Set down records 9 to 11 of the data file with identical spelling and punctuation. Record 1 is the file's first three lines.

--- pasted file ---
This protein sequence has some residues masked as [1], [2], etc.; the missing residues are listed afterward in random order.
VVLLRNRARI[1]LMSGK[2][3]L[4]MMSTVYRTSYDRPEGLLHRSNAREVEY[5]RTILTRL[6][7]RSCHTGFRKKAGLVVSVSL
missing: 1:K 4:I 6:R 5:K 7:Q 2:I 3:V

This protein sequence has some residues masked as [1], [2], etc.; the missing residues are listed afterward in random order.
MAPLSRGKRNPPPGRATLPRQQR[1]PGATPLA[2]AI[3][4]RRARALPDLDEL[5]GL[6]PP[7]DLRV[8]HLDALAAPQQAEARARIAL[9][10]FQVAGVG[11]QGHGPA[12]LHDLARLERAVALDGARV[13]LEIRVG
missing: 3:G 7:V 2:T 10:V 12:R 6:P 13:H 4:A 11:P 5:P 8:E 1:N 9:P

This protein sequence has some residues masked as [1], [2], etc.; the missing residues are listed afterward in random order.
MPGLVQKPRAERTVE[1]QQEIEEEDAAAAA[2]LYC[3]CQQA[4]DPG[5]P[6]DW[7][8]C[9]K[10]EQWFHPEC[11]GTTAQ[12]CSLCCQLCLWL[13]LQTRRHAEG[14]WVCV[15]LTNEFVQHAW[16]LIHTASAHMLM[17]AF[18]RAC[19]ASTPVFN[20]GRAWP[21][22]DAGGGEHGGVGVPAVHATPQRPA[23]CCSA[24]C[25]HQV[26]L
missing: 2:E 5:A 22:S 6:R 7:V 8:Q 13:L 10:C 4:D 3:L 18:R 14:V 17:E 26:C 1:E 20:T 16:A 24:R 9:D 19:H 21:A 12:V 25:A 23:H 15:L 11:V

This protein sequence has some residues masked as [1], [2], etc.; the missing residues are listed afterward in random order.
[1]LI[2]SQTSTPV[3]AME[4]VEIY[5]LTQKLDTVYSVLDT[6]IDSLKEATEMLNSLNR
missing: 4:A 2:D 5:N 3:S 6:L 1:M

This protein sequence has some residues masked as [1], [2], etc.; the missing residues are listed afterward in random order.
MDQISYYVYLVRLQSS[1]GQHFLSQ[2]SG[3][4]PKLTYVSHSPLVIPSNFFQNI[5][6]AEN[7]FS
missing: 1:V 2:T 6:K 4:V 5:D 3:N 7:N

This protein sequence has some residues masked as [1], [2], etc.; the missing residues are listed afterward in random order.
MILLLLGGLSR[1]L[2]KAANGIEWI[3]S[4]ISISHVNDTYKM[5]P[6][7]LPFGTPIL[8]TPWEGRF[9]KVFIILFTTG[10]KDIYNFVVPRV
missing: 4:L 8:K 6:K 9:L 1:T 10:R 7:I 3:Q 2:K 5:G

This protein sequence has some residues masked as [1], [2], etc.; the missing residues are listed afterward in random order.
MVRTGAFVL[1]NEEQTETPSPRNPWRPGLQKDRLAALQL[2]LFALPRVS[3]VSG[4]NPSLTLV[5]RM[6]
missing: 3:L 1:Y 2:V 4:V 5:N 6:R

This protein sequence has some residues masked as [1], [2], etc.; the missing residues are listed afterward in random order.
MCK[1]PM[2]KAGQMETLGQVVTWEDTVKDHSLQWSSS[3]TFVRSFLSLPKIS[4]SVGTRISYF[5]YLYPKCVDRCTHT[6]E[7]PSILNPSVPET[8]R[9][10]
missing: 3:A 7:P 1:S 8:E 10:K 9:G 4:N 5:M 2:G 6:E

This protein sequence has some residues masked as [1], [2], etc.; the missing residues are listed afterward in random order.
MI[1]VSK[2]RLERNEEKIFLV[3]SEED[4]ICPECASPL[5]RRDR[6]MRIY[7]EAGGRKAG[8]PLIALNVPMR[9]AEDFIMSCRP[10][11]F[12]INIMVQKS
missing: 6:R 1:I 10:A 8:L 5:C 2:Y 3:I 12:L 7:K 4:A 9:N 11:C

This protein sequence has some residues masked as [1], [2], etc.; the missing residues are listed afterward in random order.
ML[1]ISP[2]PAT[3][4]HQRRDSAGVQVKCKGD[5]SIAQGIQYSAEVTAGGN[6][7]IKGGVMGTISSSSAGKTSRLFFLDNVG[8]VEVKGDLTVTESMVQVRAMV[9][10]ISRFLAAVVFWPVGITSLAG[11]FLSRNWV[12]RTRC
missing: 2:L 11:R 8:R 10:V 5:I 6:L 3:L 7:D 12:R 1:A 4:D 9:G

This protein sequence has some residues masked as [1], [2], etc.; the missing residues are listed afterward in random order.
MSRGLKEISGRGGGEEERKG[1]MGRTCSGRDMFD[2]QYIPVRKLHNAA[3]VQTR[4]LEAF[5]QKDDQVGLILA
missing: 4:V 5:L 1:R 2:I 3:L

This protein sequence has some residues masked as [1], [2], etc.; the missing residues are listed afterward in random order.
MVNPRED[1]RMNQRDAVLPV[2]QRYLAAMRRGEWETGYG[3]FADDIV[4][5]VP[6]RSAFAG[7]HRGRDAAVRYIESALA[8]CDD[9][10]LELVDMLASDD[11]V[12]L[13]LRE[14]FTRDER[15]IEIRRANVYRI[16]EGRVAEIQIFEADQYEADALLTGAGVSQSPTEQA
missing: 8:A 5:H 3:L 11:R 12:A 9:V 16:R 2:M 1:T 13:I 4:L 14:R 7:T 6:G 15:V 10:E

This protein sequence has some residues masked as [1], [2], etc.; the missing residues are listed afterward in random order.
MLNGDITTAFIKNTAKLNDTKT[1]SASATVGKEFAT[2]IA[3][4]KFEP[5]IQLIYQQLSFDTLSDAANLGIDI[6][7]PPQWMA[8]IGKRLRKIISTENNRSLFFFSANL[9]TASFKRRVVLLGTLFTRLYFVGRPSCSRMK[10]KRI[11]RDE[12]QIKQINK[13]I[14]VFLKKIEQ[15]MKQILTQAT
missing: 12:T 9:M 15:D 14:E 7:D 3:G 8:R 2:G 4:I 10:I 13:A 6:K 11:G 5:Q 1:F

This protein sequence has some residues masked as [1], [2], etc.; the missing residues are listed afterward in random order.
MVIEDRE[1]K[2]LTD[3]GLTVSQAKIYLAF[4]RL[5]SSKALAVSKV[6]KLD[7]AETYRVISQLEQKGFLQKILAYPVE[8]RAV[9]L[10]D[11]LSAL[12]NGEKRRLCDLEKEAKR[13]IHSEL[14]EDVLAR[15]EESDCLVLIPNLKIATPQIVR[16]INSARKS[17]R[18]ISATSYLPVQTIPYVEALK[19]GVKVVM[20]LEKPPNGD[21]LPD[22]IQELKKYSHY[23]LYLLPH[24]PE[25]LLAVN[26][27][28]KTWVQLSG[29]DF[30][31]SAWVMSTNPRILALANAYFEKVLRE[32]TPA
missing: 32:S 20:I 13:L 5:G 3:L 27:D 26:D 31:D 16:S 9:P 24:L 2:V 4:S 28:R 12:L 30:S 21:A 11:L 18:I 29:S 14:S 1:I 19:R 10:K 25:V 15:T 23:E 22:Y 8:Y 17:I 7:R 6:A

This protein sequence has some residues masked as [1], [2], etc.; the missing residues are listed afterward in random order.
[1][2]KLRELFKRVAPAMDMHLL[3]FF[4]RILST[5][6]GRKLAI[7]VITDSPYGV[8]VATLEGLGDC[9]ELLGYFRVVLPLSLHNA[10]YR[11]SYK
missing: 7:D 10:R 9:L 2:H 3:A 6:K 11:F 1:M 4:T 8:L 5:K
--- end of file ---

This protein sequence has some residues masked as [1], [2], etc.; the missing residues are listed afterward in random order.
MI[1]VSK[2]RLERNEEKIFLV[3]SEED[4]ICPECASPL[5]RRDR[6]MRIY[7]EAGGRKAG[8]PLIALNVPMR[9]AEDFIMSCRP[10][11]F[12]INIMVQKS
missing: 6:R 1:I 10:A 8:L 5:C 2:Y 3:I 12:L 7:K 4:A 9:N 11:C

This protein sequence has some residues masked as [1], [2], etc.; the missing residues are listed afterward in random order.
ML[1]ISP[2]PAT[3][4]HQRRDSAGVQVKCKGD[5]SIAQGIQYSAEVTAGGN[6][7]IKGGVMGTISSSSAGKTSRLFFLDNVG[8]VEVKGDLTVTESMVQVRAMV[9][10]ISRFLAAVVFWPVGITSLAG[11]FLSRNWV[12]RTRC
missing: 2:L 11:R 8:R 10:V 5:I 6:L 3:L 7:D 12:R 1:A 4:D 9:G

This protein sequence has some residues masked as [1], [2], etc.; the missing residues are listed afterward in random order.
MSRGLKEISGRGGGEEERKG[1]MGRTCSGRDMFD[2]QYIPVRKLHNAA[3]VQTR[4]LEAF[5]QKDDQVGLILA
missing: 4:V 5:L 1:R 2:I 3:L